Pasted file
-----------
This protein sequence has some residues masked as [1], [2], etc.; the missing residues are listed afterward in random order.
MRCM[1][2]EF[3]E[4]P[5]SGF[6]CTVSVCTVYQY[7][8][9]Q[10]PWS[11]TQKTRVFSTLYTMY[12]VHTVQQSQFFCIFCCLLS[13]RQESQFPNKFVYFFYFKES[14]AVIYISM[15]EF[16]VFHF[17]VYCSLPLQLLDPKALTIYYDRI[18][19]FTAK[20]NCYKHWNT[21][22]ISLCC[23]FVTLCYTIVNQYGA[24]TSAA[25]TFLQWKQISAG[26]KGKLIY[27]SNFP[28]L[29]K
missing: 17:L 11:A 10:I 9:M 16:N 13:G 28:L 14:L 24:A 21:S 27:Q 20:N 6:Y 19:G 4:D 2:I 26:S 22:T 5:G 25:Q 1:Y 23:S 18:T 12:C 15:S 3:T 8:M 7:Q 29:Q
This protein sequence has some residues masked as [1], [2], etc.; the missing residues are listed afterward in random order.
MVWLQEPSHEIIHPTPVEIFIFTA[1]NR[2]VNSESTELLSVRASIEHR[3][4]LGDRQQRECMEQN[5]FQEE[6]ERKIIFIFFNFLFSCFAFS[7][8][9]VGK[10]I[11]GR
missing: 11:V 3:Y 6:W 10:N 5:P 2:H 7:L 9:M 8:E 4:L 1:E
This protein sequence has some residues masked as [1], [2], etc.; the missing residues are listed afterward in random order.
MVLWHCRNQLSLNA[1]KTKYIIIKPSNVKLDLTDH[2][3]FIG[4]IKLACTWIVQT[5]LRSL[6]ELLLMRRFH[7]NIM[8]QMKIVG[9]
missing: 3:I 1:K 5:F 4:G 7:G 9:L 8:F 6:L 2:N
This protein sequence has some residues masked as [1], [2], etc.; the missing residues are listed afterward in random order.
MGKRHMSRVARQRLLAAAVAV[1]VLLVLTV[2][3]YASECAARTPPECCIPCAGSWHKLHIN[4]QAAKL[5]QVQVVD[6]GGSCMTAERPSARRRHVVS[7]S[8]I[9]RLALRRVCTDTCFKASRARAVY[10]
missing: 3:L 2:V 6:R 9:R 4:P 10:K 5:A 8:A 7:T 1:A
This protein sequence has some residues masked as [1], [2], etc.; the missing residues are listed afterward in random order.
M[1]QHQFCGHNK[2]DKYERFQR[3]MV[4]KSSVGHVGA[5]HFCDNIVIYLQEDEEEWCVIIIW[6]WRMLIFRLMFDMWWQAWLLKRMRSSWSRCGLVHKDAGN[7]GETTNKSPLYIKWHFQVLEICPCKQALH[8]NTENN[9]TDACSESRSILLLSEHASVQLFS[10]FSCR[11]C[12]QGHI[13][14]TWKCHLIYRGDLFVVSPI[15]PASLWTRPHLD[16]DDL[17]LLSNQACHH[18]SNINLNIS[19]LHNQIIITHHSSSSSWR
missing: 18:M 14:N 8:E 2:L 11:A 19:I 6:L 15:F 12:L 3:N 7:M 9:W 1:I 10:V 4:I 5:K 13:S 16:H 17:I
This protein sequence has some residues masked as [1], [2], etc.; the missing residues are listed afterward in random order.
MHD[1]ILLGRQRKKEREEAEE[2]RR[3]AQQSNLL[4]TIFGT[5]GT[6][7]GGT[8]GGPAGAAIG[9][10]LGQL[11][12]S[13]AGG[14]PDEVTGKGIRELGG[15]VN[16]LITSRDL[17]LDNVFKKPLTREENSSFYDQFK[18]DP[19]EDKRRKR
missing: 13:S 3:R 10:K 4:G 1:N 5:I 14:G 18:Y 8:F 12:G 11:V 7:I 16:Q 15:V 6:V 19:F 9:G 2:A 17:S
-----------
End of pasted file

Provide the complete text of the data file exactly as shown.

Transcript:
This protein sequence has some residues masked as [1], [2], etc.; the missing residues are listed afterward in random order.
MRCM[1][2]EF[3]E[4]P[5]SGF[6]CTVSVCTVYQY[7][8][9]Q[10]PWS[11]TQKTRVFSTLYTMY[12]VHTVQQSQFFCIFCCLLS[13]RQESQFPNKFVYFFYFKES[14]AVIYISM[15]EF[16]VFHF[17]VYCSLPLQLLDPKALTIYYDRI[18][19]FTAK[20]NCYKHWNT[21][22]ISLCC[23]FVTLCYTIVNQYGA[24]TSAA[25]TFLQWKQISAG[26]KGKLIY[27]SNFP[28]L[29]K
missing: 17:L 11:A 10:I 9:M 16:N 13:G 28:L 14:L 24:A 21:S 27:Q 20:N 6:Y 19:G 4:D 2:I 26:S 22:T 5:G 25:Q 1:Y 23:S 18:T 12:C 15:S 3:T 8:M 7:Q 29:Q
This protein sequence has some residues masked as [1], [2], etc.; the missing residues are listed afterward in random order.
MVWLQEPSHEIIHPTPVEIFIFTA[1]NR[2]VNSESTELLSVRASIEHR[3][4]LGDRQQRECMEQN[5]FQEE[6]ERKIIFIFFNFLFSCFAFS[7][8][9]VGK[10]I[11]GR
missing: 11:V 3:Y 6:W 10:N 5:P 2:H 7:L 9:M 8:E 4:L 1:E
This protein sequence has some residues masked as [1], [2], etc.; the missing residues are listed afterward in random order.
MVLWHCRNQLSLNA[1]KTKYIIIKPSNVKLDLTDH[2][3]FIG[4]IKLACTWIVQT[5]LRSL[6]ELLLMRRFH[7]NIM[8]QMKIVG[9]
missing: 3:I 1:K 5:F 4:G 7:G 9:L 8:F 6:L 2:N
This protein sequence has some residues masked as [1], [2], etc.; the missing residues are listed afterward in random order.
MGKRHMSRVARQRLLAAAVAV[1]VLLVLTV[2][3]YASECAARTPPECCIPCAGSWHKLHIN[4]QAAKL[5]QVQVVD[6]GGSCMTAERPSARRRHVVS[7]S[8]I[9]RLALRRVCTDTCFKASRARAVY[10]
missing: 3:L 2:V 6:R 9:R 4:P 10:K 5:A 8:A 7:T 1:A
This protein sequence has some residues masked as [1], [2], etc.; the missing residues are listed afterward in random order.
M[1]QHQFCGHNK[2]DKYERFQR[3]MV[4]KSSVGHVGA[5]HFCDNIVIYLQEDEEEWCVIIIW[6]WRMLIFRLMFDMWWQAWLLKRMRSSWSRCGLVHKDAGN[7]GETTNKSPLYIKWHFQVLEICPCKQALH[8]NTENN[9]TDACSESRSILLLSEHASVQLFS[10]FSCR[11]C[12]QGHI[13][14]TWKCHLIYRGDLFVVSPI[15]PASLWTRPHLD[16]DDL[17]LLSNQACHH[18]SNINLNIS[19]LHNQIIITHHSSSSSWR
missing: 18:M 14:N 8:E 2:L 11:A 19:I 6:L 15:F 12:L 3:N 7:M 9:W 1:I 10:V 4:I 5:K 13:S 16:H 17:I
This protein sequence has some residues masked as [1], [2], etc.; the missing residues are listed afterward in random order.
MHD[1]ILLGRQRKKEREEAEE[2]RR[3]AQQSNLL[4]TIFGT[5]GT[6][7]GGT[8]GGPAGAAIG[9][10]LGQL[11][12]S[13]AGG[14]PDEVTGKGIRELGG[15]VN[16]LITSRDL[17]LDNVFKKPLTREENSSFYDQFK[18]DP[19]EDKRRKR
missing: 13:S 3:R 10:K 4:G 1:N 5:I 14:G 18:Y 8:F 12:G 11:V 7:I 16:Q 15:V 6:V 19:F 9:G 2:A 17:S